Synopsis by Hal Erickson
After serving as comedy relief in three big-budget RKO Radio musicals, the comedy team of Bert Wheeler and Robert Woolsey were rewarded with their own starring vehicle, the dated but still delightful Half Shot at Sunrise. Set in Paris during WWI, the film casts Bert and Bob as Gilbert and Tommy, two AWOL doughboys. When not posing as officers to impress the local mademoiselles, our heroes spend their time ducking a pair of diligent MPs, and while doing so make the acquaintance of the hoydenish Annette (Dorothy Lee), the daughter of dyspeptic Colonel Marshall (George MacFarlane) and Marshall's snooty wife (Edna May Oliver). Tommy falls in love with Annette, while Gilbert is equally enamored of Olga (Leni Stengel), the Colonel's sultry lady friend. Hoping to save the boys from court-martial by turning them into war heroes, Annette and Olga contrive to send Gilbert and Tommy to the Front with "borrowed" secret orders. After nearly being killed by enemy shellfire, the two errant soldiers are arrested and brought to Marshall's headquarters, averting a firing squad only by revealing that their "secret orders" were actually love letters written to the Colonel by the flirtatious Olga. There are many funny routines in Half Shot at Sunrise (the scene in which Wheeler and Woolsey pose as French waiters is a riot), and the songs, particularly the Wheeler-Lee duet "Whistling the Blues Away," are quite entertaining. But the film's highlight is an uncharacteristic "straight" scene toward the end, when a panic-stricken Woolsey risks death to rescue an injured Wheeler from No Man's Land (and never mind that the scene ends with a satirically comic punch line). Half Shot a Sunrise proved beyond all doubt that Wheeler and Woolsey could carry a picture by themselves; they would remain top box-office attractions until Bob Woolsey's death in 1938.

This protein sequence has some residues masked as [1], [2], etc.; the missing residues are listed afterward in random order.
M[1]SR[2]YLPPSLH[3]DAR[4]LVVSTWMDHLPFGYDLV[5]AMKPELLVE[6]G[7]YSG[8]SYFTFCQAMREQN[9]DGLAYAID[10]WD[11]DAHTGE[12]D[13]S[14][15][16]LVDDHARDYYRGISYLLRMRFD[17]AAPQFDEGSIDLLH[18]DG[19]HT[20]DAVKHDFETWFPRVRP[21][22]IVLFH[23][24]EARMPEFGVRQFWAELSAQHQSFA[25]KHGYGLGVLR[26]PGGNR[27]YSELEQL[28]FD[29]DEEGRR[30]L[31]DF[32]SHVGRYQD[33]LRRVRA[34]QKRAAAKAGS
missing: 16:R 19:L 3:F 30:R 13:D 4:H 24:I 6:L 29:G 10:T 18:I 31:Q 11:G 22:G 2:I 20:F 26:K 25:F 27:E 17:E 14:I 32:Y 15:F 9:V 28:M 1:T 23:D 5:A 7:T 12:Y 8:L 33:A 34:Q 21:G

AWOL (Absent Without Leave), colonel, courtmartial, daughter, love-letter, military-police, Parisian, soldier